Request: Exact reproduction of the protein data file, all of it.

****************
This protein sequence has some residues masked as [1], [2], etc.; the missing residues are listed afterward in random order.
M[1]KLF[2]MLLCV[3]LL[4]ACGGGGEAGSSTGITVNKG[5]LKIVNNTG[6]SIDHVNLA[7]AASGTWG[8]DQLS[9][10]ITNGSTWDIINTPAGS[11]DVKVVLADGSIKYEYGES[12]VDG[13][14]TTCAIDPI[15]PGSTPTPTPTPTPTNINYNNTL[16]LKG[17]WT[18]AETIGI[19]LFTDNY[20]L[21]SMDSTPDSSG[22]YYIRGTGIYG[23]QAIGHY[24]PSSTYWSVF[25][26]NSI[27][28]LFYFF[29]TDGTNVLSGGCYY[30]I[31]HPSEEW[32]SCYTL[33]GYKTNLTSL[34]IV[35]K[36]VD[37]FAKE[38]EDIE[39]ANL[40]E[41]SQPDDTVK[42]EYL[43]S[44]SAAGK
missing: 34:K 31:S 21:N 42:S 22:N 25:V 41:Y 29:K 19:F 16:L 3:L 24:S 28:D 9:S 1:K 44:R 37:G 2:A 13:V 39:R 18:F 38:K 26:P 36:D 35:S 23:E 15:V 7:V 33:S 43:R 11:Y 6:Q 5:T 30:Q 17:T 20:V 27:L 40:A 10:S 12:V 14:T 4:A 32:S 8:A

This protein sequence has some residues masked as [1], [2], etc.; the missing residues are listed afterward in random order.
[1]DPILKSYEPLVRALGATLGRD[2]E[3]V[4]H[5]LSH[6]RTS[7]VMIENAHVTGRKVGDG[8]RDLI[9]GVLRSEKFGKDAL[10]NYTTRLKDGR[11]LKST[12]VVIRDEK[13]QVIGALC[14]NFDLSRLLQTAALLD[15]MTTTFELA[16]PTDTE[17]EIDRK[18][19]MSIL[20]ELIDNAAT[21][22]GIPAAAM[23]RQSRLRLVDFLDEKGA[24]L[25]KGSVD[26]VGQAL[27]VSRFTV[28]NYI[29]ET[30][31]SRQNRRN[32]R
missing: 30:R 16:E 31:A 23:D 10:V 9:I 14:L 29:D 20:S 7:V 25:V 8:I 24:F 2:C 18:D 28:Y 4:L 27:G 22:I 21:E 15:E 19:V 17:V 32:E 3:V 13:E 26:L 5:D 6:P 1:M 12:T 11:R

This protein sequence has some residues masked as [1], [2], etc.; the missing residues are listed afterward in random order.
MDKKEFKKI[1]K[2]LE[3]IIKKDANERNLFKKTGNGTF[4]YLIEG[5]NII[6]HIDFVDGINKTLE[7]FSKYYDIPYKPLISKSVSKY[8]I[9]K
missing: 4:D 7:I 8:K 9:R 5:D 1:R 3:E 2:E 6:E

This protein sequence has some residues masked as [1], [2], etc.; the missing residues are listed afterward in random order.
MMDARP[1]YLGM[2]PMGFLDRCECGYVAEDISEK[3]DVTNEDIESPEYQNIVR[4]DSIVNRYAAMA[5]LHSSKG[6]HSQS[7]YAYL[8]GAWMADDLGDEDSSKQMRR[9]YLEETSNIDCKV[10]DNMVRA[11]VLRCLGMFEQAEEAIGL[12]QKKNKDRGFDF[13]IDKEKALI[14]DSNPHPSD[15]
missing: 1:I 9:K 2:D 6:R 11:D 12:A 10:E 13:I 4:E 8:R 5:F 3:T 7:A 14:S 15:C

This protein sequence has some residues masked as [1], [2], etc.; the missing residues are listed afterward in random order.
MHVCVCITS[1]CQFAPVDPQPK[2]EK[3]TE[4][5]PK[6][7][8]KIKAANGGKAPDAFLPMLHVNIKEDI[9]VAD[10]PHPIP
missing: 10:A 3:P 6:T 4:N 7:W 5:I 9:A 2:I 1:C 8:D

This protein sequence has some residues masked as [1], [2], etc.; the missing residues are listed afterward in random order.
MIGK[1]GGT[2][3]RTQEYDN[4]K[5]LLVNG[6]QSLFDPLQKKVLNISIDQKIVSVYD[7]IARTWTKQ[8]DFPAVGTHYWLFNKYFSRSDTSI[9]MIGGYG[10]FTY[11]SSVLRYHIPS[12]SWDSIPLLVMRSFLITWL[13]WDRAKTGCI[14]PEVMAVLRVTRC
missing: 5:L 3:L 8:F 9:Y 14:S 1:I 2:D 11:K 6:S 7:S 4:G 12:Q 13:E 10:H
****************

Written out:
This protein sequence has some residues masked as [1], [2], etc.; the missing residues are listed afterward in random order.
M[1]KLF[2]MLLCV[3]LL[4]ACGGGGEAGSSTGITVNKG[5]LKIVNNTG[6]SIDHVNLA[7]AASGTWG[8]DQLS[9][10]ITNGSTWDIINTPAGS[11]DVKVVLADGSIKYEYGES[12]VDG[13][14]TTCAIDPI[15]PGSTPTPTPTPTPTNINYNNTL[16]LKG[17]WT[18]AETIGI[19]LFTDNY[20]L[21]SMDSTPDSSG[22]YYIRGTGIYG[23]QAIGHY[24]PSSTYWSVF[25][26]NSI[27][28]LFYFF[29]TDGTNVLSGGCYY[30]I[31]HPSEEW[32]SCYTL[33]GYKTNLTSL[34]IV[35]K[36]VD[37]FAKE[38]EDIE[39]ANL[40]E[41]SQPDDTVK[42]EYL[43]S[44]SAAGK
missing: 34:K 31:S 21:N 42:S 22:N 25:V 41:Y 29:K 19:F 16:L 3:L 24:S 28:D 9:S 1:K 44:R 37:G 2:A 13:V 39:R 18:F 38:K 26:P 36:D 35:S 23:E 15:V 7:V 33:S 43:R 11:Y 6:Q 5:T 30:Q 17:T 20:V 27:L 40:A 10:S 12:V 14:T 4:A 32:S 8:A

This protein sequence has some residues masked as [1], [2], etc.; the missing residues are listed afterward in random order.
[1]DPILKSYEPLVRALGATLGRD[2]E[3]V[4]H[5]LSH[6]RTS[7]VMIENAHVTGRKVGDG[8]RDLI[9]GVLRSEKFGKDAL[10]NYTTRLKDGR[11]LKST[12]VVIRDEK[13]QVIGALC[14]NFDLSRLLQTAALLD[15]MTTTFELA[16]PTDTE[17]EIDRK[18][19]MSIL[20]ELIDNAAT[21][22]GIPAAAM[23]RQSRLRLVDFLDEKGA[24]L[25]KGSVD[26]VGQAL[27]VSRFTV[28]NYI[29]ET[30][31]SRQNRRN[32]R
missing: 30:R 16:E 31:A 23:D 10:V 9:I 14:L 29:D 20:S 7:V 25:V 8:I 24:F 2:C 18:D 28:Y 4:L 27:G 22:I 21:E 15:E 19:V 17:V 32:E 3:V 13:E 26:L 5:D 6:P 1:M 12:T 11:R

This protein sequence has some residues masked as [1], [2], etc.; the missing residues are listed afterward in random order.
MDKKEFKKI[1]K[2]LE[3]IIKKDANERNLFKKTGNGTF[4]YLIEG[5]NII[6]HIDFVDGINKTLE[7]FSKYYDIPYKPLISKSVSKY[8]I[9]K
missing: 4:D 7:I 8:K 9:R 5:D 1:R 3:E 2:E 6:E

This protein sequence has some residues masked as [1], [2], etc.; the missing residues are listed afterward in random order.
MMDARP[1]YLGM[2]PMGFLDRCECGYVAEDISEK[3]DVTNEDIESPEYQNIVR[4]DSIVNRYAAMA[5]LHSSKG[6]HSQS[7]YAYL[8]GAWMADDLGDEDSSKQMRR[9]YLEETSNIDCKV[10]DNMVRA[11]VLRCLGMFEQAEEAIGL[12]QKKNKDRGFDF[13]IDKEKALI[14]DSNPHPSD[15]
missing: 1:I 9:K 2:D 6:R 11:D 12:A 10:E 13:I 4:E 8:R 5:F 3:T 7:A 14:S 15:C

This protein sequence has some residues masked as [1], [2], etc.; the missing residues are listed afterward in random order.
MHVCVCITS[1]CQFAPVDPQPK[2]EK[3]TE[4][5]PK[6][7][8]KIKAANGGKAPDAFLPMLHVNIKEDI[9]VAD[10]PHPIP
missing: 10:A 3:P 6:T 4:N 7:W 5:I 9:A 2:I 1:C 8:D

This protein sequence has some residues masked as [1], [2], etc.; the missing residues are listed afterward in random order.
MIGK[1]GGT[2][3]RTQEYDN[4]K[5]LLVNG[6]QSLFDPLQKKVLNISIDQKIVSVYD[7]IARTWTKQ[8]DFPAVGTHYWLFNKYFSRSDTSI[9]MIGGYG[10]FTY[11]SSVLRYHIPS[12]SWDSIPLLVMRSFLITWL[13]WDRAKTGCI[14]PEVMAVLRVTRC
missing: 5:L 3:L 8:F 9:Y 14:S 1:I 2:D 11:K 6:S 7:S 4:G 12:Q 13:E 10:H